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Joel, you mentioned some possible Title XI debt financing alternatives. Could you expand on that some? Would that help result in maybe lower interest expense savings, going forward?

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Joel M. Wine, Matson, Inc. - Senior VP, CFO & Treasurer [16]

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It would at Treasury rates today, Kevin, I'll tell you that.

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Kevin Wallace Sterling, Seaport Global Securities LLC, Research Division - MD & Senior Analyst [17]

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They might go lower.

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Joel M. Wine, Matson, Inc. - Senior VP, CFO & Treasurer [18]

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We've talked about for a while we don't need to do any more financing. We're in great shape. Our banks have been supportive. We've got a $650 million revolver that's drawn less than half of that. So we have plenty of room to fund the remaining portions of our investment programs off the revolver. But when you look at the Title XI program and the all-in rate that you can get on a fixed basis for 25-year paper, that's really attractive. We don't like having very much secured paper in our capital structure, and so the negative of Title XI is that you've got to pledge [to] one of the vessels.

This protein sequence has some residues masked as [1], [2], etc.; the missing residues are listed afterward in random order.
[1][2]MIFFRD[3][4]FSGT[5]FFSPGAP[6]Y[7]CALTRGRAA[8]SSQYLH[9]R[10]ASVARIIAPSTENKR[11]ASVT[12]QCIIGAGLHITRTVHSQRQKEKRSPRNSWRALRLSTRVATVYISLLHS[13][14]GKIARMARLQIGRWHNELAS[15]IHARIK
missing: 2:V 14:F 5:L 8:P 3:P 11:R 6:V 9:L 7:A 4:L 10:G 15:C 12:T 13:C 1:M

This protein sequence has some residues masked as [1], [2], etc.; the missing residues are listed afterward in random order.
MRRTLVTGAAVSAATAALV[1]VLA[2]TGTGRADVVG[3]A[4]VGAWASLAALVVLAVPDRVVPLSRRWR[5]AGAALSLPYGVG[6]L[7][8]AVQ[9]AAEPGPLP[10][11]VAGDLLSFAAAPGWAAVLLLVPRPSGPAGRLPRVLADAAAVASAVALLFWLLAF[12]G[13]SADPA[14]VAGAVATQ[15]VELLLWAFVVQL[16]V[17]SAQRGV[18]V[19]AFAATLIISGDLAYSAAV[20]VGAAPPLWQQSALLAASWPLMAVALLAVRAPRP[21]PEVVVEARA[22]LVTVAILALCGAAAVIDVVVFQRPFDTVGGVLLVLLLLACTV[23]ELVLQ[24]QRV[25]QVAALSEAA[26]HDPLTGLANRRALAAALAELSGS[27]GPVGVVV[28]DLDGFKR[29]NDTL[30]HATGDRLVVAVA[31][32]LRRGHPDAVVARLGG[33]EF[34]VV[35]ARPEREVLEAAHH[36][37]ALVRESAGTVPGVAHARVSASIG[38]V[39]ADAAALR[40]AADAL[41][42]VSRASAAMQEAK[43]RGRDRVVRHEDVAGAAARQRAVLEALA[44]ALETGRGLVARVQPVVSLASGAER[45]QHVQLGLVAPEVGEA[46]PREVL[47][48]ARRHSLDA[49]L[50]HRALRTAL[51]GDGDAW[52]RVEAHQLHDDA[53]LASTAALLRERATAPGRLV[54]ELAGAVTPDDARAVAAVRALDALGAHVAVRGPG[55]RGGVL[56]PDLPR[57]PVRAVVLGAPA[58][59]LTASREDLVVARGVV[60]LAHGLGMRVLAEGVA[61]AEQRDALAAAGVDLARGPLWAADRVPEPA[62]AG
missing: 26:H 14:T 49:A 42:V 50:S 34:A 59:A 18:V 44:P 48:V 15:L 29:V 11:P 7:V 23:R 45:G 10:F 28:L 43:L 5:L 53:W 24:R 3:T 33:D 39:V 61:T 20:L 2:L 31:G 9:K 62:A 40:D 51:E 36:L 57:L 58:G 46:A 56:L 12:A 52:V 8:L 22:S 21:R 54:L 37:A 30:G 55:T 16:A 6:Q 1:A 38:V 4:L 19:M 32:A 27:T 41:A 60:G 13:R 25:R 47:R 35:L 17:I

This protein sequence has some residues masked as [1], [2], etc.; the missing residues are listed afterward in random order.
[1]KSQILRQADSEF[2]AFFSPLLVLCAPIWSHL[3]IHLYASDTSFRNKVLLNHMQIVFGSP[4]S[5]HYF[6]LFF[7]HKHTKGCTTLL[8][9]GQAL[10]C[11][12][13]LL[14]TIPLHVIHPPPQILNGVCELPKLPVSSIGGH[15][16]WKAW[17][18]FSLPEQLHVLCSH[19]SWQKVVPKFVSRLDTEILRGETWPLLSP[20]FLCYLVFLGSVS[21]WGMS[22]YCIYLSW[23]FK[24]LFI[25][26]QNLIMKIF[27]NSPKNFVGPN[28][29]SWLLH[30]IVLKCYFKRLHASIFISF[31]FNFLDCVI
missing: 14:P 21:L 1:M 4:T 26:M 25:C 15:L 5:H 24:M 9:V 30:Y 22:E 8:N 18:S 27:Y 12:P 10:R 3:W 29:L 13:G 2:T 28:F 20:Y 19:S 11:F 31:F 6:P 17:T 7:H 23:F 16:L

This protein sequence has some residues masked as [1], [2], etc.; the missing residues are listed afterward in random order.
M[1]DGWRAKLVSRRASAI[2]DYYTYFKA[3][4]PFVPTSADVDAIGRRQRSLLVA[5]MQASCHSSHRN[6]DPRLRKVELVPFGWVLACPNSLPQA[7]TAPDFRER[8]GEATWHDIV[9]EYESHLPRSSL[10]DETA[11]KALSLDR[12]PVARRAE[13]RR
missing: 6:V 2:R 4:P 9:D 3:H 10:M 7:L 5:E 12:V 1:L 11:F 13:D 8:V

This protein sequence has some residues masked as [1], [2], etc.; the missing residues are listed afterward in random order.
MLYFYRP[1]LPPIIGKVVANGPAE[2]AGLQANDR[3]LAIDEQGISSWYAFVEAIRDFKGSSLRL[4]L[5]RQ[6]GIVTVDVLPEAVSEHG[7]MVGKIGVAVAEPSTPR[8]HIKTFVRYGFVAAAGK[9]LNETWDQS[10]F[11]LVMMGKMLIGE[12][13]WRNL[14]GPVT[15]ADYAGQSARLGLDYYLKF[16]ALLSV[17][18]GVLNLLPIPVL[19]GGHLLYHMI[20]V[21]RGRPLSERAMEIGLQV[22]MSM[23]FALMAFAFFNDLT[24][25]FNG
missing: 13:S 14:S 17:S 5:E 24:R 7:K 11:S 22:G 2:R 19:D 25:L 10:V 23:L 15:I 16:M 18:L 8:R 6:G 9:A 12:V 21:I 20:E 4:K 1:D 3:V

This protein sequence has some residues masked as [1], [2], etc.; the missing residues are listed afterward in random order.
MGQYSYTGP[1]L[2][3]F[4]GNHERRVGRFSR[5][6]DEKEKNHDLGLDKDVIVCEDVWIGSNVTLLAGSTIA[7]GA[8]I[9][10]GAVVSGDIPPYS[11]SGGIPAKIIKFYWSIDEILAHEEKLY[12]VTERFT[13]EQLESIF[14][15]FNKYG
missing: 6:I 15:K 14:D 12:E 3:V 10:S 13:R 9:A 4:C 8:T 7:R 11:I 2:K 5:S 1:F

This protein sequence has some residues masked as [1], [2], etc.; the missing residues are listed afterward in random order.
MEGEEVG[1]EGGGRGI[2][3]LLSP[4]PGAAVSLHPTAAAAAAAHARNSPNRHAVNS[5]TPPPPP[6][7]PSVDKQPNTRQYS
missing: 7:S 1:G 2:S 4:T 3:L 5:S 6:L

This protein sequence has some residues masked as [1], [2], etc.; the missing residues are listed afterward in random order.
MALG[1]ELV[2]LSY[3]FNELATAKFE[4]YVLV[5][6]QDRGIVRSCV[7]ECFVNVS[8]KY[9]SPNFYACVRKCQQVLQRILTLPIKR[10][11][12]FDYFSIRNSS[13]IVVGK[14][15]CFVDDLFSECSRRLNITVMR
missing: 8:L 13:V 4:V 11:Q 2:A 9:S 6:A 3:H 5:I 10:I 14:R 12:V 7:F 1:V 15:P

But we've talked about for a while, and it's public knowledge, that we've got applications in for Title XI financing. And the first vessel's been delivered, so you can close on a transaction after a vessel's been delivered. So we're continuing to look at that and work on that, and that may be something that we do, going forward.

And to answer your question about interest expense, yes, at the rates that you would achieve now, it would be cheaper all-in borrowing than where we're at on the revolver. So not a huge differential in interest expense, but slightly favorable.

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Kevin Wallace Sterling, Seaport Global Securities LLC, Research Division - MD & Senior Analyst [19]

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Yes, but you can lock it in for long-term.

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Joel M. Wine, Matson, Inc. - Senior VP, CFO & Treasurer [20]

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Lock it in long-term, exactly.

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Kevin Wallace Sterling, Seaport Global Securities LLC, Research Division - MD & Senior Analyst [21]

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Lastly, you talked about I guess peak debt in Q1 2020. Would you bump into any potential covenant issues from what you see right now? I know you said the banks look at EBITDA calculation on a much different basis than how we look at it.

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Joel M. Wine, Matson, Inc. - Senior VP, CFO & Treasurer [22]